Let Them Eat King Cake

King Cake Iced

Growing up in Louisiana, Mardi Gras seemed like a magical time when adults dressed up in colorful costumes, parades filled every street, and leftover plastic beads and candies were evidence of the spectacles. Best of all, I was allowed to eat my weight in King Cake. To a five year old, King Cakes are like one gargantuan filled doughnut; deep-fried and drenched in icing so thick it would make my dentist pass out. There were many in depth conversations with peers on how the diminutive, plastic baby Jesus did not melt whilst being fried. The verdict was that the filling created a magical gooey force field around Jesus to protect him. That was enough to suffice my curiosity as it made complete sense.

As I now know, the cakes are baked, not fried and the plastic babies are inserted after the cake has baked and cooled… but I still like my childlike version better, and I am still convinced that the filling has magical powers. Ahem.

Here is my grownup version of King Cake, dough made by hand, meticulously braided and baked until beautifully golden brown, adorned with the traditional colors of Mardi Gras.

I also included step-by-step photos in the process of rolling out the dough, filling it and braiding it. I hope the photos help!

Recipe: Inspired by Smitten Kitchen

Makes 1 Braided King Cake


Combine ½ cup of brown sugar and 1 tablespoon of ground cinnamon in a bowl. Set aside.


1 cup of warm water

1 package of dry yeast

2 tablespoons of sugar, divided

2 tablespoons of butter, melted, cooled, plus more for brushing

1 tablespoon of salt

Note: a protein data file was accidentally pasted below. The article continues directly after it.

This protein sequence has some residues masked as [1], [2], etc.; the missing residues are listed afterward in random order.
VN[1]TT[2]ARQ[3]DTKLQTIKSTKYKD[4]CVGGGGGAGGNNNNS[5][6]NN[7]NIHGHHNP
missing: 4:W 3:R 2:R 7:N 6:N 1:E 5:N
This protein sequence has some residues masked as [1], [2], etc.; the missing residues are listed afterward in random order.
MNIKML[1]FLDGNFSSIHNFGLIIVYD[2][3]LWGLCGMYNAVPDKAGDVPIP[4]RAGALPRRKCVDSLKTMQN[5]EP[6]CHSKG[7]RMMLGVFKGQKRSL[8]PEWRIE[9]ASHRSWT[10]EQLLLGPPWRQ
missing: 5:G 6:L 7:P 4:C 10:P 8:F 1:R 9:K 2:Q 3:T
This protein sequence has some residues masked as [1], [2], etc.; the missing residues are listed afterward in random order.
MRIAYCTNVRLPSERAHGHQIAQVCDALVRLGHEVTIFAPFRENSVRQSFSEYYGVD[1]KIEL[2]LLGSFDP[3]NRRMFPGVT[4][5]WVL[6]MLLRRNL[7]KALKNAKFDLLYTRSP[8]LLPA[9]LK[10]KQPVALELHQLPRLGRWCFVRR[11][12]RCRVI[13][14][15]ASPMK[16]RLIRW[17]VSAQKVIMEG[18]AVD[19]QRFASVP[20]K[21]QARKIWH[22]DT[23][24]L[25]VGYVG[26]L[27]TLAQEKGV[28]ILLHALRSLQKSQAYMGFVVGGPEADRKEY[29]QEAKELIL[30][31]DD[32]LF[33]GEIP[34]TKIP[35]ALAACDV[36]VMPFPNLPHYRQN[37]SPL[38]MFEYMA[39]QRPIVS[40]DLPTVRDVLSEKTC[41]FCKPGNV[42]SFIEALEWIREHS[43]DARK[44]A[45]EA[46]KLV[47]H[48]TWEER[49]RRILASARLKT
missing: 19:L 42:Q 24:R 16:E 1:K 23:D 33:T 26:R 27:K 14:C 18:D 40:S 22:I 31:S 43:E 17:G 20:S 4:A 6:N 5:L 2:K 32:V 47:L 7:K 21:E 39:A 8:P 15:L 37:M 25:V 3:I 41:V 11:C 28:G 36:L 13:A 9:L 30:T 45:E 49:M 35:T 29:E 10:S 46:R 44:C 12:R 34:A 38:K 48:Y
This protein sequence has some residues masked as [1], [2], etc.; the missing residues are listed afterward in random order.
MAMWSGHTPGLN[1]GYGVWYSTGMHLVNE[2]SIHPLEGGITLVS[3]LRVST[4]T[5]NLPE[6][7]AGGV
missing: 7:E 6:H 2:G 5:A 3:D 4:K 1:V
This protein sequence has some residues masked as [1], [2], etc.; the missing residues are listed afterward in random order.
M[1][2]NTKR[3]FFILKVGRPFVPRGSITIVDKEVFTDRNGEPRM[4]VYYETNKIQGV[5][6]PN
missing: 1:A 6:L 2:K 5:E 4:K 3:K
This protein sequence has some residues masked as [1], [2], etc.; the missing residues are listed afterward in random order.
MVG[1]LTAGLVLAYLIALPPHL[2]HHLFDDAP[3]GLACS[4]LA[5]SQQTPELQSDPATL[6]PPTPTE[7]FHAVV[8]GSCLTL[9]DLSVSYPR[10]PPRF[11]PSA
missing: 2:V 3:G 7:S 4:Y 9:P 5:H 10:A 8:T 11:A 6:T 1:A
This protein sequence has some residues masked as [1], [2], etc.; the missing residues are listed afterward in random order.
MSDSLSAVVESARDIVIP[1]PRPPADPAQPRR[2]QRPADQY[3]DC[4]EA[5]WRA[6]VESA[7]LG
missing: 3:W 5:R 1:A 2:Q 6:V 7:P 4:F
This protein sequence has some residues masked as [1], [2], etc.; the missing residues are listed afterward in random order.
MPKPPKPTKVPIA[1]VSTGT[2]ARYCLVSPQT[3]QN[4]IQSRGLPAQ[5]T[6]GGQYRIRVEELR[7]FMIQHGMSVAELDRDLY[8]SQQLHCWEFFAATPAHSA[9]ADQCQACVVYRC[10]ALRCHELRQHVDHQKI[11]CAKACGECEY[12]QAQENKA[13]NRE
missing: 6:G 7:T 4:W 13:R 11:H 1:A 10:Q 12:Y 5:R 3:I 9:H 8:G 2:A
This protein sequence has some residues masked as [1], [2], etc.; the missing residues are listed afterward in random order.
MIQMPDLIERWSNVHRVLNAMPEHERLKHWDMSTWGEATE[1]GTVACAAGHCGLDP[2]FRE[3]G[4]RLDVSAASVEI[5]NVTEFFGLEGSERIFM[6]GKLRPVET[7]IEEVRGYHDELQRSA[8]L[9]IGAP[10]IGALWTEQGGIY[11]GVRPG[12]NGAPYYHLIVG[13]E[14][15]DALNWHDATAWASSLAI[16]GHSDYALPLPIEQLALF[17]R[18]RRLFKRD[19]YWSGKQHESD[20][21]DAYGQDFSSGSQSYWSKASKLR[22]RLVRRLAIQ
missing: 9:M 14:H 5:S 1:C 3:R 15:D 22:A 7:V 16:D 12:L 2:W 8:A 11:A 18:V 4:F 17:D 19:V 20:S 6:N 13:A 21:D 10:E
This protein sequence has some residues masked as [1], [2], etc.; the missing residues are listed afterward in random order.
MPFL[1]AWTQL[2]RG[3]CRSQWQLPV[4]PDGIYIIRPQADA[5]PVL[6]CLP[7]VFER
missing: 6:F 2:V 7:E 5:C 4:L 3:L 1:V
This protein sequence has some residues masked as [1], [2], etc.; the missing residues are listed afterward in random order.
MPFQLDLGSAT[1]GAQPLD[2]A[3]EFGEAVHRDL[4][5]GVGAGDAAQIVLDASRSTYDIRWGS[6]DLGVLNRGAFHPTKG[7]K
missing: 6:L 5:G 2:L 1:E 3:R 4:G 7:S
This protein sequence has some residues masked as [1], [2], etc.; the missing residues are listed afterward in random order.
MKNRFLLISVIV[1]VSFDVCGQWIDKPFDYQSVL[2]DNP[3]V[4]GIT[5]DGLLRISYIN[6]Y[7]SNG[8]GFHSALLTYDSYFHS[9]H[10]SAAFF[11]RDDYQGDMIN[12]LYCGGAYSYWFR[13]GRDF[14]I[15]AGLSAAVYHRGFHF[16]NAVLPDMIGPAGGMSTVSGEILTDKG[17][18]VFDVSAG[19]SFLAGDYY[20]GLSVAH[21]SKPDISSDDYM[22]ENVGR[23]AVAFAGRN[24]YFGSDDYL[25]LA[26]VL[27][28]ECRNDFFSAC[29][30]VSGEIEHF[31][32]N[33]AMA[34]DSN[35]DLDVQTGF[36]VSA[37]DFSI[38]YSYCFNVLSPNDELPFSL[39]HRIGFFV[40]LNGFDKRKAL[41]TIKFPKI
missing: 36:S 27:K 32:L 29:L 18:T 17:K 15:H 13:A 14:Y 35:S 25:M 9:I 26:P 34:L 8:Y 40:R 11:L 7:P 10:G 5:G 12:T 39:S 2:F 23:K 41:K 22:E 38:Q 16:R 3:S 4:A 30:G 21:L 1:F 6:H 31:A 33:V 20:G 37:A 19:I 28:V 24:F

3 cups of flour

1 egg, slightly beaten for egg wash

Combine water, yeast and 1 tablespoon of sugar in a mixing bowl of a stand mixer for 5-10 minutes to bloom. Add remaining 1 tablespoon of sugar, butter, and salt and mix on low with dough hook attachment for a few seconds. Add half of the flour and continue mixing for a few more seconds until the mixture begins to combine, and then add the rest of the flour. The dough will start to come together and stick to the dough hook attachment. Transfer the dough into a large, butter-greased bowl and let rise in a warm place for 1 hour to double in size (I usually place the bowl of dough into an oven that has been preheated to 200 degrees and then shut off. It’s a warm place for the dough to rise on a cool day.)

King Cake Step 1

Once the dough has risen, punch it down and divide the dough in half. On a lightly floured surface, roll the dough out until thin and slightly rectangular. Lightly brush the dough with melted butter, leaving a 2-inch border around the edges. Sprinkle half of the filling onto the dough.

King Cake Step 2

Roll the dough up tightly, longwise, beginning with the side closest to you (this step is a lot like making homemade cinnamon rolls.) Once the dough is in one long, snake-like shape, begin rolling the dough out with your palms gently until the length reaches about 2 feet. Cut the dough in half and continue with the other half.

Once you have 4 equal pieces of rolled dough, place 2 pieces of dough side by side, and then place the remaining dough in a tic-tac-toe format. Take the pieces of dough that are coming from the underneath of the center and cross it with the piece of dough to the right of it.

King Cake Step 4

Then, take the pieces that are now on the underneath and cross them with the piece to the right of it.

King Cake Step 5

Continue until you run out of dough and tuck the remaining stragglers on the underbelly of the dough.

King Cake Step 6

Place dough onto a baking sheet lined with parchment paper, lightly brush with egg was and let rise in a warm spot for 1 hour.

Preheat the oven to 375 degrees

Once the dough has risen, brush lightly with egg wash again and place in the oven for 30-35 minutes or until golden (if the bread browns too quickly, tent it with foil and let continue cooking.) Let cool while you prepare the icing (or if you don’t want to decorate the cake, EAT NOW!)

Baked King Cake


3 cups of powdered sugar

2 egg whites

1 teaspoon of lemon juice

Purple, green and yellow food coloring paste